Greg Stanke played college football for North Dakota State and Minnesota State University as a linebacker. After his collegiate career, Stanke trained horses and competed in mounted shooting competitions. After a horseriding accident in May of 2018 where he was thrown from the horse and hit his head, Stanke developed severe cognitive and psychological issues before taking his own life at the age of 48. After his death, researchers found his brain showed signs of the early stages of Chronic Traumatic Encephalopathy (CTE). His family shares Stanke’s story to educate others on CTE and that the disease impacts far more than just NFL players.
By Shannan Stanke
Our little West Fargo farmstead became the most unsafe place on earth for our family last summer, but we didn't expect the nightmare to end with Greg's death.
Greg was a linebacker for the North Dakota State Bison and for the Minnesota State University-Moorhead Dragons. He first played tackle football in junior high before starring for his high school team in his hometown of New Prague, Minnesota. After his football career, Greg remained just as competitive, training horses and competing in Cowboy Mounted Shooting in Minnesota and North Dakota all his adult years.
Difficulties and conflicts came slowly and insidiously over the last few years. On May 5, 2018, Greg was knocked unconscious when he came off his horse running at top speed and hit the ground head-first. The months that followed brought turmoil and heartbreak as we, Greg's family, became entangled in a confusing, bizarre nightmare, ending with Greg's suicide on September 11, 2018.
Pathology results showed signs of early-stage Chronic Traumatic Encephalopathy (CTE): the stages associated with personality changes, impulse control and depression. Greg’s brain was being assaulted by two levels of damage: at least one recent major head trauma as well as a degenerative disease caused by repetitive head impacts, which for Greg started in his early years.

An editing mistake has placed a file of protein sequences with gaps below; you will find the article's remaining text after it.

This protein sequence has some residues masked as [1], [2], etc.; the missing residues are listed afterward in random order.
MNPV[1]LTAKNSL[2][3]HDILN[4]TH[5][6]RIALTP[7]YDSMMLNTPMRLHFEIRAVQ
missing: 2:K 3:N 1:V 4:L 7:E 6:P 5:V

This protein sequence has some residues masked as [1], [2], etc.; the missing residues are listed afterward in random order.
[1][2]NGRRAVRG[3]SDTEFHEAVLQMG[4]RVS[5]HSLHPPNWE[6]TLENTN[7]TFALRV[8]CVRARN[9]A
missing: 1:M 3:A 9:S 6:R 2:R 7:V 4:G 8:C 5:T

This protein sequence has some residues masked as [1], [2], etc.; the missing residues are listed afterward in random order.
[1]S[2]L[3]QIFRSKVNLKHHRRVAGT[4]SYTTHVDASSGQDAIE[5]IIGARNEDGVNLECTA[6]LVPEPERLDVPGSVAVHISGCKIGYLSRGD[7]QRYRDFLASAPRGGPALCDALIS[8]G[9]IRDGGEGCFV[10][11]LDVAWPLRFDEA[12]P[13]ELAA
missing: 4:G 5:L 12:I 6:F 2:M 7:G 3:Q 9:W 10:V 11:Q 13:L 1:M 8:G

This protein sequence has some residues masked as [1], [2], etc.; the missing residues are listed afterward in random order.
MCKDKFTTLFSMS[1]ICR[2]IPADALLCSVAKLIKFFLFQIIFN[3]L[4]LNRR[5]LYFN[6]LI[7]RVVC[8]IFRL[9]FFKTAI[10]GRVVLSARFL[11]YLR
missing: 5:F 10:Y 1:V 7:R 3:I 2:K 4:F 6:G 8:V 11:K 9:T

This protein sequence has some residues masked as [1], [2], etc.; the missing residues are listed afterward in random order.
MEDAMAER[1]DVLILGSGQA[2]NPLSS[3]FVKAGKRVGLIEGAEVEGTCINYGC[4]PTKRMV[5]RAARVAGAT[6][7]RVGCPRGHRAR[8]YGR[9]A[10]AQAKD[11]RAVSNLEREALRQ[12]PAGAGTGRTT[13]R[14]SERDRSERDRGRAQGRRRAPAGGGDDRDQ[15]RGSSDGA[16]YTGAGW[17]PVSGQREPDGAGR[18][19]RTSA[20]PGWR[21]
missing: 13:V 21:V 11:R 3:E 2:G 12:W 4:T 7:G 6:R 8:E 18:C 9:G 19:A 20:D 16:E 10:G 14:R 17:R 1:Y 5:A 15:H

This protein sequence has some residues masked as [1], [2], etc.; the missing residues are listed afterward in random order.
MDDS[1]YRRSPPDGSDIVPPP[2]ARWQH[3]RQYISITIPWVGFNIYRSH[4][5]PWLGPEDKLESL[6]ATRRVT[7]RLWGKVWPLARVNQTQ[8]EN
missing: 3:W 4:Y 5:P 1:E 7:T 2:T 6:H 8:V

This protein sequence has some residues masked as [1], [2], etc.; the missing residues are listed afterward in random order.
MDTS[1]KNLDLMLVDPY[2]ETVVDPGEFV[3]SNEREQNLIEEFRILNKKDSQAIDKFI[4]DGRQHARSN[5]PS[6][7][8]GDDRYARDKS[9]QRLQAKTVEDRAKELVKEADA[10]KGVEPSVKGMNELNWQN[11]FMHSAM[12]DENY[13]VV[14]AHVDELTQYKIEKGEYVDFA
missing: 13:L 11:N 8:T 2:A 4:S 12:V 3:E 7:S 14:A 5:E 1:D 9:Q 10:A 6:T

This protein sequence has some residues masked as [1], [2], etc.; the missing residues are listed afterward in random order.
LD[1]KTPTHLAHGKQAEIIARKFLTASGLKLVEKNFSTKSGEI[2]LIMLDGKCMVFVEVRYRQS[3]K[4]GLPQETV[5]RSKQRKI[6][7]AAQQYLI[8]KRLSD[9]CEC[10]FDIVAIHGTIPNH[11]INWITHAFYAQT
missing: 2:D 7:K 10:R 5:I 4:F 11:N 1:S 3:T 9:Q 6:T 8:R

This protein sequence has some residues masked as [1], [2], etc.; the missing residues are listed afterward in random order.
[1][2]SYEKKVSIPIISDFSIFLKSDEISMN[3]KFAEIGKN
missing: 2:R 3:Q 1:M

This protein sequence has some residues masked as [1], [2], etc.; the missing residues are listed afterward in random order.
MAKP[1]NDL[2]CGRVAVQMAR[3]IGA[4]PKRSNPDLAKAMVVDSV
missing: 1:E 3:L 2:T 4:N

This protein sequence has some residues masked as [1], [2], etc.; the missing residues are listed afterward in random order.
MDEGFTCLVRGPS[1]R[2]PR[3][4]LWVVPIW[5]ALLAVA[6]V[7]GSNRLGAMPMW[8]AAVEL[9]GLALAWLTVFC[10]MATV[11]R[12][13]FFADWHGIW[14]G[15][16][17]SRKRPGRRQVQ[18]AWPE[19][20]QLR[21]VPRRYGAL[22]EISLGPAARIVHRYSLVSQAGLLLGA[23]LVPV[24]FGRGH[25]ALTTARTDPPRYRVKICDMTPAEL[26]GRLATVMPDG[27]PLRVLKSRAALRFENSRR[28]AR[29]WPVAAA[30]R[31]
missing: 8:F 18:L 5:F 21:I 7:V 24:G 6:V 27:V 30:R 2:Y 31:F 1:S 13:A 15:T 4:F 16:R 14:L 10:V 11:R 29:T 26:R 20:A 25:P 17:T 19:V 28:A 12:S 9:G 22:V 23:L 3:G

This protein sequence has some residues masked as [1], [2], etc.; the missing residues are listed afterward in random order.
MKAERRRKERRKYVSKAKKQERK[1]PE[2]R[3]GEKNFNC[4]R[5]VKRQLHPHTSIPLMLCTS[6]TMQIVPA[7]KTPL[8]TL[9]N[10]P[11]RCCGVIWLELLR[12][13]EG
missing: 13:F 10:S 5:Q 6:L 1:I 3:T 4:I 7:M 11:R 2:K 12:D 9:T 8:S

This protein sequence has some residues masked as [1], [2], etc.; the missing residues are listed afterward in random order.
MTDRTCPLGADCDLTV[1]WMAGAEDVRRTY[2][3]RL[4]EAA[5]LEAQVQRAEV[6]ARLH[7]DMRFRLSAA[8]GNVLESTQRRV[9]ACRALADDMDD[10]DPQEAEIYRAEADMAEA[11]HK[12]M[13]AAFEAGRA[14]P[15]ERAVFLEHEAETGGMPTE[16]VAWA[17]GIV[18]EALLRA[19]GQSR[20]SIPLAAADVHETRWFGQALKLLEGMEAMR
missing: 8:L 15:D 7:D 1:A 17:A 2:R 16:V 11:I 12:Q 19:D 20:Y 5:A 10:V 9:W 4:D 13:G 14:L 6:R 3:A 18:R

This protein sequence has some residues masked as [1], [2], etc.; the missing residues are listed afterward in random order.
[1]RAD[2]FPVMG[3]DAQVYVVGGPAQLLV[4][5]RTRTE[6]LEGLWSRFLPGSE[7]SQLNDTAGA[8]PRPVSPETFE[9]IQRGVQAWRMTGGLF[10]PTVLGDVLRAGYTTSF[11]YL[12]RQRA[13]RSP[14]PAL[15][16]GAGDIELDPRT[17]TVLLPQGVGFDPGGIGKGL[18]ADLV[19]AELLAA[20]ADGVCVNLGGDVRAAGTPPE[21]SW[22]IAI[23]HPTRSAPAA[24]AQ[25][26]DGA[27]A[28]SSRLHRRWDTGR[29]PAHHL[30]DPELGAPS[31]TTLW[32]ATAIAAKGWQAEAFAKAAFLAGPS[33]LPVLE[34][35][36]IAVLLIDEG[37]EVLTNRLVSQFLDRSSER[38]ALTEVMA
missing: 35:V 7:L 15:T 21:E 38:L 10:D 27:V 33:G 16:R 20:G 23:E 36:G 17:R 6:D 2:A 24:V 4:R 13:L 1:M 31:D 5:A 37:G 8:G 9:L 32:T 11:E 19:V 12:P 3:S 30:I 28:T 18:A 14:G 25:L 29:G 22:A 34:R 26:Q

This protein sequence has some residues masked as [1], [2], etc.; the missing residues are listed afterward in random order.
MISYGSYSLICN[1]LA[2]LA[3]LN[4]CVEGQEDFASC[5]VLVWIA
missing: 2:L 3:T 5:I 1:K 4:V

It was only after Greg’s death that we learned that early-stage CTE causes degeneration in regions of the brain that in similar diseases have been shown to cause psychiatric symptoms like depression and anxiety.
We would be having a very different conversation today if it weren’t for what I learned from the Concussion Legacy Foundation.
Before Greg died, I had no idea a person's concussion symptoms could be emotional instead of physical. Aside from headaches and fatigue, Greg's repeated complaint was that he was "just so frustrated." I thought CTE was only an NFL problem, never once thinking the brain disease could happen to anyone with a history of repetitive head trauma.
Because of this lack of knowledge, I didn’t request to have Greg’s brain sent to the VA-BU-CLF Brain Bank in Boston. I had the medical examiner send what small samples of tissue he routinely retained to researchers to search for any signs of damage. Tau protein was found that was consistent with early-stage CTE, but the researchers needed the whole brain to get an official diagnosis.
Knowledge can save lives, but it can also heal the broken hearts of family members who get answers in a diagnosis after losing a loved one.
CTE can only be diagnosed after death. Every year, we will hold a fundraising campaign in Greg’s name to support the efforts of Concussion Legacy Foundation because they help fund the research at the VA-BU-CLF Brain Bank. Researchers there are working tirelessly to find a way to diagnose CTE in the living and ultimately cure it.
Click here to donate to support CTE research in honor of Greg Stanke's Legacy.
If you are struggling to cope and would like some emotional support, call the National Suicide Prevention Lifeline at 1-800-273-8255 to connect with a trained counselor. It’s free, confidential, and available to everyone in the United States. You do not have to be suicidal to call.